Charity begins at home
02 April 2014
Persimmon Homes has pledged its support to a Maidenhead charity that is currently at risk of collapse.
Persimmon Homes Thames Valley has supported Rosie’s Rainbow Fund since the charity entered the housebuilder’s national competition to win a house in 2012, walking away with a £6,000 cheque for reaching the national final. Now in its tenth year, the charity is in danger of having to close down because of lack of funds.
Founder Carolyn Mayling set up the charity after the tragic death of her daughter Rosie, from the rare condition vasculitis. The fund currently offers a programme of support to families in Berkshire, Buckinghamshire and Oxfordshire affected by illness, disability and bereavement.
Last year, the charity benefitted from a donation of over £7,000 from Persimmon Homes raised through the sale of showhome furniture as well as the support of employees, contractors and customers who purchased raffle tickets for the vintage VW Camper Van that was given away by Rosie’s Rainbow Fund.
This year, the company is pledging to repeat 2013’s endeavours by matching last year’s £7,000 figure – with each £1,000 representing each of the seven colours of the rainbow.
Persimmon has already started the ball rolling by pledging £25 to the charity for every satisfaction survey completed by homeowners moving into the developer’s new homes. Each £25 will enable Rosie’s Rainbow Fund to deliver 45 minutes of beneficial aromatherapy treatment or a 45 minute group music therapy session.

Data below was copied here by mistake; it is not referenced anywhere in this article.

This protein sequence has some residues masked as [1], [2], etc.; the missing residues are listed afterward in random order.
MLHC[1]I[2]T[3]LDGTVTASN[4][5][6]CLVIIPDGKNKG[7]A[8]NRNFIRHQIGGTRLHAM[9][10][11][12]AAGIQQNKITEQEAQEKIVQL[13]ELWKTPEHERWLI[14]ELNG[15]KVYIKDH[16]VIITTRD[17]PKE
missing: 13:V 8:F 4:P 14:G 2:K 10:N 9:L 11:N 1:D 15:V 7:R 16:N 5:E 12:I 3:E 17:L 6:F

Elaine Stratford, Persimmon Homes Thames Valley sales director, explains: “After purchasing a property, homeowners are encouraged to complete the independent satisfaction surveys which are returned directly to the House Building Federation (HBF). Whilst Persimmon is not informed of the details of the survey, the HBF does provide feedback on the number of surveys returned so we will donate £25 to Rosie’s Rainbow Fund for every completed survey.
“This is a very simple yet effective way to help us to remember and celebrate the life of Rosie; a young girl who sadly passed away, but whose legacy lives on in this charity set up by her parents.
“The amazing team there provide countless hours of help to all sorts of children, some of whom are in hospitals around our area. Donations have never been so important for Rosie’s Rainbow Fund and we are delighted to help in any way we can.”
Rosie’s mother Carolyn Mayling is thrilled with the support from Persimmon. She says:“We are extremely grateful for Persimmon's ongoing support and are delighted to have them on board for a third year.
“Our long term goal is to purchase a holiday home for children and their families affected by serious illness or disability but in the short term, our team needs constant funding to be able to deliver the vital work that makes a difference to people’s lives during these very difficult times.”
Ian Menham, managing director for Persimmon Homes Thames Valley, said: “Rosie’s Rainbow Fund was one of the deserving causes nominated in Persimmon’s 40th birthday competition in 2012 and we were struck by the inspiring work carried out by the charity and its supporters.
“We will continue to push to raise enough money to exceed our £7,000 target for 2014 as the charity is a very deserving cause and their work helps so many families across Berkshire, Buckinghamshire and Oxfordshire.”
Rosie’s Rainbow Fund offers bereavement support for families after the loss of a child and supports sick and disabled children in hospital, school and in the community. The charity runs music therapy sessions at the Royal Berks Hospital in Reading, Stoke Mandeville Hospital and John Radcliffe Children’s Hospital Oxford where the charity also funds an aromatherapist three days a week, treating the extremely stressed parents of long stay and terminally ill children.
In the community Rosie's Rainbow fund provides music therapy for special needs children in schools and centres around Berkshire, Buckinghamshire and Oxfordshire and supports disabled children in schools and respite centres with essential equipment.